Mayor on Duty

A picture is worth a thousand words, or at least 500. The photo of an overstuffed  bear resistant garbage toter that was placed on the road Sunday afternoon illustrates  a growing problem in Highlands. 

I suspect a VRBO group decided it was acceptable to just pile their garbage up on the roadside. I hope this was not the deed of a permanent resident.

What is unfortunate is that much of the garbage in the photo could have been recycled. The toter was less than a mile away from our recycling trailer at the Highlands Recreation Center. The cardboard boxes, beer cans and wine bottles didn’t have to appear in the photograph. 

I have researched the issue of overloading toters. Many commercial companies, like Waste Management, have additional fees for overloading their trash toters. 

If the lid cannot be closed, the additional fees go into place. In lieu of fees, the town has fines for placing loose garbage on the roadside. It is a form of littering.

What is distressing about the image is the message it communicates about how people view this beautiful mountain environment. It suggests a sense of entitlement about just throwing away garbage. 

As I have stated many times before, everything consumed on the plateau is trucked in and sold.  It costs more money on average to purchase these products, but folks accept those prices as part of being in this beautiful, but isolated mountain community. 

The flip side is that it costs more money to remove the trash generated on the plateau. It is intolerable to just throw garbage on the roadside. 

What is seen in the photograph increases the likelihood of trash being scattered. Caring citizens routinely participate in litter sweeps to keep our community beautiful. We are all responsible for disposing the trash we generate in a conscientious and responsible manner.

There are related issues that the town and the county need to address. One priority is to locate a site and build a convenience center in, or near, Highlands where folks can recycle and deposit excessive amounts of waste. The project will be challenging, but has to be addressed.

Second, the community needs to examine policies on short term rentals, ie VRBOs. 

I along with some commissioners are getting growing feedback about visitors coming to town to party and have a good time, and then leaving garbage messes behind for town sanitation workers to haul off.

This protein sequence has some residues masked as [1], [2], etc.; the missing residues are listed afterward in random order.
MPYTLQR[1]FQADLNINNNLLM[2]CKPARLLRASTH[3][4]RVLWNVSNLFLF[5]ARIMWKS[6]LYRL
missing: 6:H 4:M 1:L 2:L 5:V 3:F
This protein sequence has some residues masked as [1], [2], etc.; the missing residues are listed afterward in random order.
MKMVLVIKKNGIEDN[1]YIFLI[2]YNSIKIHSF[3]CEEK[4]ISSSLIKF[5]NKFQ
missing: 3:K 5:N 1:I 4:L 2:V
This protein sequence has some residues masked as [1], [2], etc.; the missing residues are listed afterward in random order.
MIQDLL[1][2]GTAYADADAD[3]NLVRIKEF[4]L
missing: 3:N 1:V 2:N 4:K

I suspect this short-term rental issue will be a major item in the Highlands Community Plan, which will be coming out toward the end of 2021. It will be interesting to see how residents feel about the situation.

In the meantime, we can all continue to be good-environmental stewards of the plateau. Town staff and law enforcement are reviewing ordinances and polices to see if improvements can be made.

Now that I am finished writing this article, I’m going out to pick up bags of trash on US 64 that wonderful volunteers collected this past weekend.

Photo at the top of the article courtesy of Mayor Pat Taylor.

  • Town of Highlands Mayor Pat Taylor

2 thoughts on “Mayor on Duty

  1. Wow!
    I agree – a picture is worth 1000 words.

    Looks like this address (6 Bruner Ln) rents for $375 per night on VRBO and sleeps up to 13 people.

    Given a short term rental is a “business”, should not this fall under business regulations (or at least responsibility of the owner)? The owner renting the site is responsible for making their tenants clean up, or they should provide it as a service included in their rental.

    Town should have no reason to “whine” – just issue citations when they are due.
    Looks like it could at least fall under two ordinances that i am aware of…feeding the bears and littering? There may be other???

    BTW – the Town took away the other trash disposal option when they decided to punish Town residents (i..e. owners and renters(?)) by removing the trash dumpsters at the swimming pool. Rather than identify and punish the ones who were abusing the system (i.e. the violators), you penalized everybody and made Town residents travel a distance (outside the city limits?) to use the Macon County transfer site.

  2. There is another issue here. Monday morning our dog encountered the next door neighbor’s renter’s trash left out on Big Bear Pen Rd. in a very similar way as seen in this picture. 36 hours later our mini golden doodle began the fight for her life as she’d developed a severe case of pancreatitis from the trash that had already been spread by a bear or other animal. She is in a hospital in Atlanta-day 3 now, and several thousand dollars later, we pray she recovers. A $50 fine would be nowhere near enough to deter someone paying hundreds per night to rent a home and it certainly will do nothing to take away our heartbreak. Regulation on rentals must be required and enforced with very stiff fines for violations.

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